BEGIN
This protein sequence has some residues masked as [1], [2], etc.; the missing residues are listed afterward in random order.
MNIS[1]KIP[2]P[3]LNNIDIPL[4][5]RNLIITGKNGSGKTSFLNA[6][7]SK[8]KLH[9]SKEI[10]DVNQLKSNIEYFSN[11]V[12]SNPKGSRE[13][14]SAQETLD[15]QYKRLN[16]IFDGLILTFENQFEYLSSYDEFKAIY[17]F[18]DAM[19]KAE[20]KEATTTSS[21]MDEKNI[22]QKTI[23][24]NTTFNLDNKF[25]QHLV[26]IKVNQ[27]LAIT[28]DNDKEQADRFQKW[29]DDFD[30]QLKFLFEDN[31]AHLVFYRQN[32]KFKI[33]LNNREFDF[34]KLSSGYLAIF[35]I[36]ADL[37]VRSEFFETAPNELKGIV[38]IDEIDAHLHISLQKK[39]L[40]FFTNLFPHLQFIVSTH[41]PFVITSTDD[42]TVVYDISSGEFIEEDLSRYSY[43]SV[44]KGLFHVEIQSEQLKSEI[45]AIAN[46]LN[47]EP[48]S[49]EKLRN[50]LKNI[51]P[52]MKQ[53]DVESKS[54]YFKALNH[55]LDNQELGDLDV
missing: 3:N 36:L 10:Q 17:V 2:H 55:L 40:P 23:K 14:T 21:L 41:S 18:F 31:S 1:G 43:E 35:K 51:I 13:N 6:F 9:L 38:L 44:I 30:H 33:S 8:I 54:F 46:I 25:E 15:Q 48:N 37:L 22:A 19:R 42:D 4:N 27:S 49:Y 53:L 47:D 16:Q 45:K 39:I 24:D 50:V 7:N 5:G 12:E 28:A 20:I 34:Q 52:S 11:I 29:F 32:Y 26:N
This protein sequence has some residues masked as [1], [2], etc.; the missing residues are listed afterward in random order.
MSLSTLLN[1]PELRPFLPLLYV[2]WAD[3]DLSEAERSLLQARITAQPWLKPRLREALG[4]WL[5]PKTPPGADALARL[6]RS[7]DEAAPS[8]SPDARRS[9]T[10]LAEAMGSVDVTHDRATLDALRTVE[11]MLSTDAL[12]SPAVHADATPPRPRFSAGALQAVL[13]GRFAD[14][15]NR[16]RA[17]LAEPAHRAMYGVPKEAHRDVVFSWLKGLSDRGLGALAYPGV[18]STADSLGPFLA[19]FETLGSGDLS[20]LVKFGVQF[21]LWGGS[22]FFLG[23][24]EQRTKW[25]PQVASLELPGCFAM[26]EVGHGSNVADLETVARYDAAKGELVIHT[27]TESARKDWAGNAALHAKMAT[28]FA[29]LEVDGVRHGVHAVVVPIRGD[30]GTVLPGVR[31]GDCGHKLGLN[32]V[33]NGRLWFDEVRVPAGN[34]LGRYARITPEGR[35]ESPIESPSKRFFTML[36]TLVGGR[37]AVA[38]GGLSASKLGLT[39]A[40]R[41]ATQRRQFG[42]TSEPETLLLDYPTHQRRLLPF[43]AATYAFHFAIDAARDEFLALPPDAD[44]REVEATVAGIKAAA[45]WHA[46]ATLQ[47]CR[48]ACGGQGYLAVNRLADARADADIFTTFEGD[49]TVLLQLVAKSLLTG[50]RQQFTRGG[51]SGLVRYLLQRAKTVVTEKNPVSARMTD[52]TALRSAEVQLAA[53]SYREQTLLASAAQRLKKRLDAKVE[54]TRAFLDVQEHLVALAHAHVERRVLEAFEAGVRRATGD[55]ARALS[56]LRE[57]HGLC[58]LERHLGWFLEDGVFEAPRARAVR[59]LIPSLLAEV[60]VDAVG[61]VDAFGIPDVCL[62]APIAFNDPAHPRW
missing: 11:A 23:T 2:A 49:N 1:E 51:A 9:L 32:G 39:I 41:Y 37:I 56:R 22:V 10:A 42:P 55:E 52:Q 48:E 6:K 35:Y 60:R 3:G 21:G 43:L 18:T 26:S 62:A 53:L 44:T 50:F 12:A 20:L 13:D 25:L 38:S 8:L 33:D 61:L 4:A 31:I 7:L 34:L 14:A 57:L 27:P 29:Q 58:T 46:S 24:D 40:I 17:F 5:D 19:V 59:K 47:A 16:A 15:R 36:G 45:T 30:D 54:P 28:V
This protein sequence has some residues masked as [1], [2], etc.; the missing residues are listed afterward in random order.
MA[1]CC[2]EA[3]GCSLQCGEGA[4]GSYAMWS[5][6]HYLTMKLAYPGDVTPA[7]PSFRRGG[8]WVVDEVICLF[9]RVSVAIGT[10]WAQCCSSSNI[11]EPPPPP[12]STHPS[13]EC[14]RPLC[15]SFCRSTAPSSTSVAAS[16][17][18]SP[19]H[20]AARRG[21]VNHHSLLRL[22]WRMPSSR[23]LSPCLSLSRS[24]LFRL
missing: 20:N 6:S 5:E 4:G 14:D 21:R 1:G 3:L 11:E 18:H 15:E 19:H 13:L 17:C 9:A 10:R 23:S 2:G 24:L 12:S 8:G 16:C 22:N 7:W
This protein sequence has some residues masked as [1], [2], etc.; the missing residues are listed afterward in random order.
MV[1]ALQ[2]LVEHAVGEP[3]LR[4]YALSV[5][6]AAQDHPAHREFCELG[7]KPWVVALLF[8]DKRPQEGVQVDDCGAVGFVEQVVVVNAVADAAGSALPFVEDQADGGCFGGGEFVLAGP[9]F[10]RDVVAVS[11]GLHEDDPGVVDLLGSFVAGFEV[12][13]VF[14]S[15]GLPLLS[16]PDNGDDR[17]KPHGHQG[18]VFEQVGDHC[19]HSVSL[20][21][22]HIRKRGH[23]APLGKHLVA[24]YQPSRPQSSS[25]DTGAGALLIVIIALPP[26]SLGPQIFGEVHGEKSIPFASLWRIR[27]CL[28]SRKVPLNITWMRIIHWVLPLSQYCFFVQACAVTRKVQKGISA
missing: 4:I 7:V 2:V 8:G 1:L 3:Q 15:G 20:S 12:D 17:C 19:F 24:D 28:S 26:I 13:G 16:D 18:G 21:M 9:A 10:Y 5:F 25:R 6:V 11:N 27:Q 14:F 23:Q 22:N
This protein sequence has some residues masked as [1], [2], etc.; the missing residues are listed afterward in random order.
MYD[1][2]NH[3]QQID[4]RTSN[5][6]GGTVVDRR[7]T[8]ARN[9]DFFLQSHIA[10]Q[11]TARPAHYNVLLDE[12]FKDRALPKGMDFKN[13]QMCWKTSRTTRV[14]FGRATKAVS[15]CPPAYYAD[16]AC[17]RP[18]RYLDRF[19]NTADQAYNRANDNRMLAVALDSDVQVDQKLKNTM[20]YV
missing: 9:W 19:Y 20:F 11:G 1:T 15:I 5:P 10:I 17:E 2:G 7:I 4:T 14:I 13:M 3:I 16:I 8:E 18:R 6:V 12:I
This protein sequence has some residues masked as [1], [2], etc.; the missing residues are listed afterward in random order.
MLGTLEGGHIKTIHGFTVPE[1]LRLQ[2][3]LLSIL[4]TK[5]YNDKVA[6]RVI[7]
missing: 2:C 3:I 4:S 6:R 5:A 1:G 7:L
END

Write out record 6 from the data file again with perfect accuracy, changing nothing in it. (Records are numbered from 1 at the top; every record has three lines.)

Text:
This protein sequence has some residues masked as [1], [2], etc.; the missing residues are listed afterward in random order.
MLGTLEGGHIKTIHGFTVPE[1]LRLQ[2][3]LLSIL[4]TK[5]YNDKVA[6]RVI[7]
missing: 2:C 3:I 4:S 6:R 5:A 1:G 7:L